NaPoWriMo says: "In his poem “The Wasteland,” T.S. Eliot famously declared that “April is the cruelest month.” But is it? I’d have thought February. Today I challenge you to write a poem in which you explore what think is the cruelest month, and why. Perhaps it’s September, because kids have to go back to school. Or January, because the holidays are over and now you’re up to your neck in snow. Or maybe it’s a month most people wouldn’t think of (like April), but which you think of because of something that’s happened in your life."
I'd have to say November, but Thomas Hood already nailed that month with a poem that captures its bleak quality very well. Even thinking of it led me to this, by Flanders and Swann, "A Song of the Weather", which of course led me to various other gems by them. Back to the calendar year, give this a quick listen:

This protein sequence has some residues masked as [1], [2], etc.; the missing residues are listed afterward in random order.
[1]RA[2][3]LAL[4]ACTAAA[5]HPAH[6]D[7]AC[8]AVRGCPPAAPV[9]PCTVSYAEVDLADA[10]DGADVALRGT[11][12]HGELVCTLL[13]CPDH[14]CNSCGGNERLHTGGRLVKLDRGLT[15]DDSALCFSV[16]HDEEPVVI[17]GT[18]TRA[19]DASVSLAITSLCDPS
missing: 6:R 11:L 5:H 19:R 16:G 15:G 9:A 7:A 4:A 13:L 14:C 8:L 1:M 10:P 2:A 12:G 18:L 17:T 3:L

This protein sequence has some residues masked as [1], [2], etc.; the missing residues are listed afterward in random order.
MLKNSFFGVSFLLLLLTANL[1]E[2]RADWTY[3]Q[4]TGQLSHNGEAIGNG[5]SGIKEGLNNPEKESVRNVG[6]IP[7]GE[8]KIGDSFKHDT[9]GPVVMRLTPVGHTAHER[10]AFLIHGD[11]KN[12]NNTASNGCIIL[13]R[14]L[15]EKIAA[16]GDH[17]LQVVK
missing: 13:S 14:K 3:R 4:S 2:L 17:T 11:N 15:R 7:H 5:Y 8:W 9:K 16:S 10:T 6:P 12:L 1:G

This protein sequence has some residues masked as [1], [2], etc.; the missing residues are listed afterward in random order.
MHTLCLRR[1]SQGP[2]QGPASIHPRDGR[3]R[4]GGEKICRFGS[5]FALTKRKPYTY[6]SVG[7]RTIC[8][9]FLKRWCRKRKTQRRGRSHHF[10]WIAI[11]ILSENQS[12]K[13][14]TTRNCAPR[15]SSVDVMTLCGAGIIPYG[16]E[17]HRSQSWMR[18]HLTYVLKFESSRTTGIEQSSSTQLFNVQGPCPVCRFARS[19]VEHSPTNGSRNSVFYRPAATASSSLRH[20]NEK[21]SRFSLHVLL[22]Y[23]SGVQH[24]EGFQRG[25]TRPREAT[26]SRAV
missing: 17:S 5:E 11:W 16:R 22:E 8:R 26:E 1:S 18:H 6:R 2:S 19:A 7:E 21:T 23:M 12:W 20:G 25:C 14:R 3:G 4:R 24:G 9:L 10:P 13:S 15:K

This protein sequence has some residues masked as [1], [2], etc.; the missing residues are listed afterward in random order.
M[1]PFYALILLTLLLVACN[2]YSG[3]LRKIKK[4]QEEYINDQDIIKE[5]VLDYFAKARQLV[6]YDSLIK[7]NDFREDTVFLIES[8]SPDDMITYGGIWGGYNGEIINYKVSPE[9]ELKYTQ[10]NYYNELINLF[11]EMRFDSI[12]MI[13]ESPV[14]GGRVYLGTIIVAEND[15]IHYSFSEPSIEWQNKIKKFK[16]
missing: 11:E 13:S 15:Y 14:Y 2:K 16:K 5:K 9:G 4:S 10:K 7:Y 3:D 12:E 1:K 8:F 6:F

However, none of this is helping me get a poem written, and today's Found Poetry prompt isn't coming along any faster. So here goes.
NOVEMBER, BLEAK AND SAD
Darker each day, you plod towards Solstice
bringing cold, rain, slippery roads,
cancelled flights and Christmas looming,
the realization that once again I'm not going to make
those thoughtful lovely homemade gifts
I dreamed up in July.
Why do more of my friends and family die/
have funerals when you show up?
At least you're short, though even February
has you beat — few as they are, its days get longer.
Just when I want to hibernate
you shake out a list of things
that must be put off no longer:
winter tires, Christmas baking,
and the abominable annual seasonal letter
my mother still refers to as the Christmas Crap Sheet
(although she did let me write hers last year),
requests for books to be made (for someone else),
and the mice move back inside.
November, get a grip!
Go south for a bit, get a tan,
learn to drink tequila straight,
come home late from dancing.